+ RICHARD MORRISON By Kerry, Ceren, Rebecca and Nicole
+ BIOGRAPHY: (1973-present) Richard is an English designer of film title sequences; he is responsible for 150 film title sequences. He studied graphics, photography and film and his career began on the James Bond film series He has been Chairman of Europe’s film and animation conference “Pencil to Pixel” and was appointed Honorary Professor of Digital Film School of Media Arts and Imaging at Dundee University He has worked with directors like Tim Burton and Ridley Scott and his title sequences include Sweeney Todd: The Demon Barber of Fleet Street, Girl with a Pearl Earring, Scott Pilgrim vs the World, The Golden Compass and Batman
+ “I look for a nuance, a subliminal energy in a film that I can then work into an idea. A lot of my title sequences don’t give much away, but they give you a flavour.”
+ CREEP (2004) OPENING ANALYSIS The sequence begins with a shot of medical equipment. The footage is shaky and the lighting blurry, therefore disorienting the audience. The music is ominous, similar to the sound of a moving train establishing the setting of the film, and paired with the shaky footage gives the audience a sense of unease. The camera moves around the train station but the footage remains out of focus, so the audience are unaware of what is really going on and feel on edge. We see a blood stain near the tools, suggesting gore, torture and death. The font could be compared to scratch marks, suggesting something animalistic and violent. Despite the distorted images, we can that a woman is injured, linking in with the current suggestions of gore and torture. We notice that not much is given away in this sequence – everything is distorted – which links in with Morrison’s preference of keeping his title sequences vague; we only get a taste of the genre. The music speeds up and increases in volume, which has an intimidating effect on the audience. We see then a relatively clear shot of a vulnerable looking, blood stained woman whose mouth is covered by somebody’s hand, suggesting there is something that has hunted/hurt her. The sound of a liquid dripping, presumably blood, at the same time emphasizes the genre and we then hear a woman crying as she runs away. We can infer from all the previous shouts that she is being chased by something and can tell she is panicking and scared from the sound of her heavy breath and screams. We witness her running from behind, which makes the audience feel that they are chasing her or running with her. The title sequence ends with title appearing on screen and behind in the underground symbol, confirming the location of the film and, as the font and logo are scratched, the audience will get a sense of destruction and violence.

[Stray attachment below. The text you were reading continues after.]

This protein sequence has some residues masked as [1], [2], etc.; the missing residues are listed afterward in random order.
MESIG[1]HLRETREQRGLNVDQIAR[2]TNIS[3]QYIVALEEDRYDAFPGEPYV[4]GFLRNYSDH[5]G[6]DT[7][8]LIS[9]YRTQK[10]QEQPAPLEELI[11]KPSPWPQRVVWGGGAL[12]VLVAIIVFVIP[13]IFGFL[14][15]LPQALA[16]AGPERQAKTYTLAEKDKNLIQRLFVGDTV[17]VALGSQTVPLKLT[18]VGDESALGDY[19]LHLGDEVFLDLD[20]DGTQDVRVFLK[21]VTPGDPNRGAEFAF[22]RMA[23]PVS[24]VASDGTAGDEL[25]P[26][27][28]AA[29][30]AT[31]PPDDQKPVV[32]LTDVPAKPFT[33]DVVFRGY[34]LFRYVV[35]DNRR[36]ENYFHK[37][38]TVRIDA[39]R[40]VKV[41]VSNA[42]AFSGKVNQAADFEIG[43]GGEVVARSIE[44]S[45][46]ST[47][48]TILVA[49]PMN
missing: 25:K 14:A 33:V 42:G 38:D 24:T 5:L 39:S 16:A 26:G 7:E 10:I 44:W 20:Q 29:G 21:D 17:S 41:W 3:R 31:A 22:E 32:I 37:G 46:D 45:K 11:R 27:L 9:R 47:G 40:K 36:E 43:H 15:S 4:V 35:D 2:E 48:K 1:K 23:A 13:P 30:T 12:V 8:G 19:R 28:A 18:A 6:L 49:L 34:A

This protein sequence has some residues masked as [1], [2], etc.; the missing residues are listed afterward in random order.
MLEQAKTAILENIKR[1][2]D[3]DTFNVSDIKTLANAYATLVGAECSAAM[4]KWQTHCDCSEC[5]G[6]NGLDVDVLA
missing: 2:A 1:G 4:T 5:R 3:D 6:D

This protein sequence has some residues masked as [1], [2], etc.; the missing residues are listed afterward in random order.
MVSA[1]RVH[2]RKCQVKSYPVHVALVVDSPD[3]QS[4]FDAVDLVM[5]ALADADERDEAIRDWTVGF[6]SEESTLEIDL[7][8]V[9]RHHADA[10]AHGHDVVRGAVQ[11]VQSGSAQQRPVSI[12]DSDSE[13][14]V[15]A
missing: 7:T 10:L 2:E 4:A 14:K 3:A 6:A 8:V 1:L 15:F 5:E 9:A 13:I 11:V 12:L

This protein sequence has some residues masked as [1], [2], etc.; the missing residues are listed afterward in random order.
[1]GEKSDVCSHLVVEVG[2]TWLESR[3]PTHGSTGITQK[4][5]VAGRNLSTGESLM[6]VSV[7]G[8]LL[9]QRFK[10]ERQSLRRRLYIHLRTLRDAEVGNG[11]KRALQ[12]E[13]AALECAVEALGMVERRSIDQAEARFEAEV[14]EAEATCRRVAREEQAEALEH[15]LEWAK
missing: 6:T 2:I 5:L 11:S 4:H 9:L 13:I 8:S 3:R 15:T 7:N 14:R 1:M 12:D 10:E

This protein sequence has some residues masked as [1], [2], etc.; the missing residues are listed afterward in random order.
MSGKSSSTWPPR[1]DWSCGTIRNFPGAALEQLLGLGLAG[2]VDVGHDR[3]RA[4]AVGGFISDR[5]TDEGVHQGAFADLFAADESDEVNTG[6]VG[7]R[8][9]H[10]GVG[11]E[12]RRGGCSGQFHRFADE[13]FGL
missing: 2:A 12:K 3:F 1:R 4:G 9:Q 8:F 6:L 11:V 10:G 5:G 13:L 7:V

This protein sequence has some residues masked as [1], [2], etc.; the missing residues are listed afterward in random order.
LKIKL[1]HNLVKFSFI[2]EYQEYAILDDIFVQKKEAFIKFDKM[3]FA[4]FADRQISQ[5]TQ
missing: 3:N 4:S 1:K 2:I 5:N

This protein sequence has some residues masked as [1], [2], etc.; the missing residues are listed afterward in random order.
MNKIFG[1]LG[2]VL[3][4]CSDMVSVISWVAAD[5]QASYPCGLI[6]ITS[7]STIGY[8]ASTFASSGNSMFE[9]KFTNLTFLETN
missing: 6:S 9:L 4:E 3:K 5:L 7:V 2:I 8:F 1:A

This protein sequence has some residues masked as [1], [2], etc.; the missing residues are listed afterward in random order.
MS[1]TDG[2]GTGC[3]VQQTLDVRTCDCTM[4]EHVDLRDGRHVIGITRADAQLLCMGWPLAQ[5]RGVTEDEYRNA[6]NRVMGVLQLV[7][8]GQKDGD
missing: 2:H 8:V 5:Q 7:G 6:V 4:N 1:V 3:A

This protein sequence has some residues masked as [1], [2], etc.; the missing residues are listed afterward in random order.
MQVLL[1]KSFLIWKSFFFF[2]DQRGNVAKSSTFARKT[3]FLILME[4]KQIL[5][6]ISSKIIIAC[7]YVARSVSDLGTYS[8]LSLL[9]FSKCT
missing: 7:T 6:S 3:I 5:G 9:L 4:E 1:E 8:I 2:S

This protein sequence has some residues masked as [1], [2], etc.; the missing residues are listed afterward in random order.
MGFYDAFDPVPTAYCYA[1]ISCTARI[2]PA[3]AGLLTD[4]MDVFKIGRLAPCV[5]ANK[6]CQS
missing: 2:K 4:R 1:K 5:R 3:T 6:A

+ SWEENEY TODD (2007) OPENING ANALYSIS The title sequence begins looking animated with rain drops of blood coming down, the sequence as a whole is very dark and features a lot of dull colours although the colour red shines out brightly. The use of dark colours make the audience think that something bad is bound to happen especially as when blood is used dropping onto a window the contrast between the two adds to the fact that death will probably feature in the film. The typography used looks as if it is set in the olden times as it looks like an old newspaper type font. The way the titles appear is in order of whom is key to the film. The names that appear all fade in and fade out which could create an eerie atmosphere for the audience, where they fade out this could foreshadow that the actors characters will die or disappear. At the beginning of the title sequence we are shown a tracking shot of the tops of houses, the houses have working chimneys with smoke coming out of them this shows us that the film will be set many years back. The chair is a main feature in the title sequence which can show that this will be a main part in the film. Blood drips onto a set of cogs enabling them to turn this shows that blood will be needed in the film, the blood also suggests the genre of the film which would be horror. The music starts off as mellow but becomes louder towards the end of the title sequence, this makes the audience feel as though something bad is bound to happen. The sequence as a whole is very dark and the use of white typography seems to be the only pure colour. The text and dullness of the sequence work together with the blood and connotations of death to help establish the horror genre.